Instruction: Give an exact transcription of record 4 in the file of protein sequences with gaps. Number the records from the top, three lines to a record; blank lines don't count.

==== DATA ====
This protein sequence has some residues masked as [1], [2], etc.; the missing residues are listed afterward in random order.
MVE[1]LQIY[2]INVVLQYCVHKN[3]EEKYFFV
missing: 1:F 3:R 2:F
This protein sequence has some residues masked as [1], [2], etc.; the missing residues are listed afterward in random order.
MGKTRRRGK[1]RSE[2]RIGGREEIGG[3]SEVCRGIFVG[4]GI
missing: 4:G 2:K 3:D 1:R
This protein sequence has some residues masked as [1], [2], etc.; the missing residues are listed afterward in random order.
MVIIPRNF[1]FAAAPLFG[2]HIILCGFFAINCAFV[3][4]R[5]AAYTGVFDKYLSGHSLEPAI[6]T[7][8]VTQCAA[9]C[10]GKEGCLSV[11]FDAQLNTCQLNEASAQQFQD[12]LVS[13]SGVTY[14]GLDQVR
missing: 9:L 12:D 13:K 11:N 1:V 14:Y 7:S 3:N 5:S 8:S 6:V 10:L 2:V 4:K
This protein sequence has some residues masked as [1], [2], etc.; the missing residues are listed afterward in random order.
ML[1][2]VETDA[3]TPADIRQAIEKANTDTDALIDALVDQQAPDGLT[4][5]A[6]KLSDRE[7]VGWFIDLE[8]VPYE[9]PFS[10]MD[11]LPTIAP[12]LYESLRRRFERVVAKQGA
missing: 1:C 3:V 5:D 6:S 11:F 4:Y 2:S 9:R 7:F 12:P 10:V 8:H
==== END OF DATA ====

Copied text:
This protein sequence has some residues masked as [1], [2], etc.; the missing residues are listed afterward in random order.
ML[1][2]VETDA[3]TPADIRQAIEKANTDTDALIDALVDQQAPDGLT[4][5]A[6]KLSDRE[7]VGWFIDLE[8]VPYE[9]PFS[10]MD[11]LPTIAP[12]LYESLRRRFERVVAKQGA
missing: 1:C 3:V 5:D 6:S 11:F 4:Y 2:S 9:R 7:F 12:P 10:V 8:H